The true story of the man who built a billion-dollar online drug empire from his bedroom (the Silk Road, a clandestine Web site hosted on the Dark Web where anyone could trade anything—drugs, hacking software, forged passports, counterfeit cash, poisons—free of the government’s watchful eye)—and almost got away with it.
...the most comprehensive narrative thus far. The cast of characters has been established over the years since Ulbricht’s arrest, but Bilton’s impressive reporting gives more space to a story that could use some sprawl ... Bilton’s focus is on the hunt, and the book seems determined to sustain the suspense, even when it’s baked into the plot. Many chapters end with a cliffhanger, which adds a cinematic quality but veers into pulpy true crime when it feels like there’s more pathos at stake ... Ulbricht’s rise and fall is like the start-up hero’s journey reflected in a black mirror.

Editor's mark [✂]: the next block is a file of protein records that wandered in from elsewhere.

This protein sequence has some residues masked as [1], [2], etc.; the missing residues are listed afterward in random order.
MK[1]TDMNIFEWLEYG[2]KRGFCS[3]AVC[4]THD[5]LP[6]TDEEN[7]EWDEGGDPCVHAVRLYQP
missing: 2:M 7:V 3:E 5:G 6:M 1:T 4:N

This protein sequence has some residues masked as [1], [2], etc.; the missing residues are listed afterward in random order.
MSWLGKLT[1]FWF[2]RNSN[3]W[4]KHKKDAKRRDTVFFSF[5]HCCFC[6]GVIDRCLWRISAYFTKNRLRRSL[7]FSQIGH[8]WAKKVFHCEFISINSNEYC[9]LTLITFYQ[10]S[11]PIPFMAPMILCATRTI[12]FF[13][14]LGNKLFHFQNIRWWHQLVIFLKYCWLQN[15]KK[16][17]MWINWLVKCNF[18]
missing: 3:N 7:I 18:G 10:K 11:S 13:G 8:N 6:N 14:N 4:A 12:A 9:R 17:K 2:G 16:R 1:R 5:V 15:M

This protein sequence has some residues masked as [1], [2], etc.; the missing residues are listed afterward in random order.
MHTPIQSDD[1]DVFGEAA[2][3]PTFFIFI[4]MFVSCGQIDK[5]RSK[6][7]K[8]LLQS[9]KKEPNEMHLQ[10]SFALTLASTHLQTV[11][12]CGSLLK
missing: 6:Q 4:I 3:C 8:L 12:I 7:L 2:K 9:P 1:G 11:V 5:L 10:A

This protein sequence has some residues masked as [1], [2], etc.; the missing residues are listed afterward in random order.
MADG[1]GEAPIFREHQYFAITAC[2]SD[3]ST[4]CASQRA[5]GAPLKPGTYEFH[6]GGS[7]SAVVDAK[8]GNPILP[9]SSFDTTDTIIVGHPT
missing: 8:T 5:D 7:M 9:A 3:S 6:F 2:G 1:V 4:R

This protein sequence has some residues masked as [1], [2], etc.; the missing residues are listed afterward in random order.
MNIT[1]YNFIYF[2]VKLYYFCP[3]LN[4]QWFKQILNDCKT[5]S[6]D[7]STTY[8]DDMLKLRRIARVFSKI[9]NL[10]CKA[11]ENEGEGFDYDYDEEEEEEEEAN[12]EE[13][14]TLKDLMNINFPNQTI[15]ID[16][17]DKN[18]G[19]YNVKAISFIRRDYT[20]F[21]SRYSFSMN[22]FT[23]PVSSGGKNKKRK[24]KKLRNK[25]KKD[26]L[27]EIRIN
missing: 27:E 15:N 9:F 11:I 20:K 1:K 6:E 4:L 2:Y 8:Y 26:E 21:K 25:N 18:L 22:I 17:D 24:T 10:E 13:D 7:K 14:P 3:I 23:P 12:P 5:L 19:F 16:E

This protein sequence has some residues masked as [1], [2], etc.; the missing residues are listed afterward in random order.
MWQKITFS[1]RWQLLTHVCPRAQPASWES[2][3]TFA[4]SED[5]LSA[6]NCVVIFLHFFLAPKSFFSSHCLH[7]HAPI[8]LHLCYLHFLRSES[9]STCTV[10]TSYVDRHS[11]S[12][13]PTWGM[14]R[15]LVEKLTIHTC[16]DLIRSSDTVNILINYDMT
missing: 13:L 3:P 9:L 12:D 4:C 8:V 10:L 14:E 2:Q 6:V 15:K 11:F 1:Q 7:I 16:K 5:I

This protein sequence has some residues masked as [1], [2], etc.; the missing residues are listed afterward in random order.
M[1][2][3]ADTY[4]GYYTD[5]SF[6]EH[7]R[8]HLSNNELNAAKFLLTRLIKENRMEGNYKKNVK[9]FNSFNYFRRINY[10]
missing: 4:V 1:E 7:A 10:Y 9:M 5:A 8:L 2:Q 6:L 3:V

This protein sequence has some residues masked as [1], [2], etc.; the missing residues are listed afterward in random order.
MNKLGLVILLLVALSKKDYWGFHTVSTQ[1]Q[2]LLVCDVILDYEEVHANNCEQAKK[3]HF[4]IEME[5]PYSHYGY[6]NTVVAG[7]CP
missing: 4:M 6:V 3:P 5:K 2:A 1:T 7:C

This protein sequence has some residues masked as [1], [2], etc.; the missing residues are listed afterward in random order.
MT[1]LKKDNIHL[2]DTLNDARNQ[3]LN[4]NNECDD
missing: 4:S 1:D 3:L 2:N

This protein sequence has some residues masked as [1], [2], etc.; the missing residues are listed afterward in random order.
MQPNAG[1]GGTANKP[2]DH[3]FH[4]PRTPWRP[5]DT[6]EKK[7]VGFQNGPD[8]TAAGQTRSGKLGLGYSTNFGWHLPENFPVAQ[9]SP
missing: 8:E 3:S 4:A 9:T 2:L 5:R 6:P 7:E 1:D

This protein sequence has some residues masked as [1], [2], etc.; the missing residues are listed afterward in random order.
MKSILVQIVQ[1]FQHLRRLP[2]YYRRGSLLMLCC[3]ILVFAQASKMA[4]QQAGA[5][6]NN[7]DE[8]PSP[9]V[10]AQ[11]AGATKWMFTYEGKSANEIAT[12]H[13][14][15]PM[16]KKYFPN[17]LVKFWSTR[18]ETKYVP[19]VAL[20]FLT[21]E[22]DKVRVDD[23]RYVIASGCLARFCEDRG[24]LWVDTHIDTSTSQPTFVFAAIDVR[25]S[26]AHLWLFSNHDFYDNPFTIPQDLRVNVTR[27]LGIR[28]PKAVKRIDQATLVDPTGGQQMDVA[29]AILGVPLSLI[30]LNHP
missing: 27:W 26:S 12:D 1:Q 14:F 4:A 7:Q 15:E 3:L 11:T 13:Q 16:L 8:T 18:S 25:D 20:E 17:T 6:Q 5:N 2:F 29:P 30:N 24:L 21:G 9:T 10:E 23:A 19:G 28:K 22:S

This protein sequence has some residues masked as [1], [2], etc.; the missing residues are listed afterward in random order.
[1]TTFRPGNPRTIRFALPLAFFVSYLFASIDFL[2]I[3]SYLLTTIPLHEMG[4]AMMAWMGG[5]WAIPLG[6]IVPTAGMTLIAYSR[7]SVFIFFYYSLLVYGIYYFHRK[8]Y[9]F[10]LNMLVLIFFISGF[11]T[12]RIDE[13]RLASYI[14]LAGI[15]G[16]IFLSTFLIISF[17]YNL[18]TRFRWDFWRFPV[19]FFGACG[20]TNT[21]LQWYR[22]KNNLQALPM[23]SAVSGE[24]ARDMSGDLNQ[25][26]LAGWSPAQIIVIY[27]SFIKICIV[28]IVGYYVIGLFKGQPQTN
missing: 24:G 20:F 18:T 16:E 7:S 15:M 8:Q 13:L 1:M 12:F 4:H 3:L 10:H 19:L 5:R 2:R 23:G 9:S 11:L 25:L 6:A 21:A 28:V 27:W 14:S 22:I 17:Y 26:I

Bilton opens American Kingpin collecting string, introducing the characters. This doesn’t come without some slack while the reader waits for the action to spool up...But halfway through, with everyone in place and the tick-tock under way toward its denouement, the narrative, retailed in brisk Vonnegut-length chapters, becomes tight and riveting.
Drawing on an impressive stockpile of research, Mr. Bilton documents Ulbricht’s mental state in great detail, producing a portrait of a young man experiencing the heady mix of exhilaration and terror that accompanies becoming an immensely successful criminal ... Yet all of Ulbricht’s crimes—and much of Mr. Bilton’s story—took place online. This presents problems for a book that bills itself as a thriller and that probably aspires to be made into a film ... Without [discussing the] technology, however, the book feels incomplete. It’s hard to understand how Ulbricht succeeded and what lessons his story holds for the future.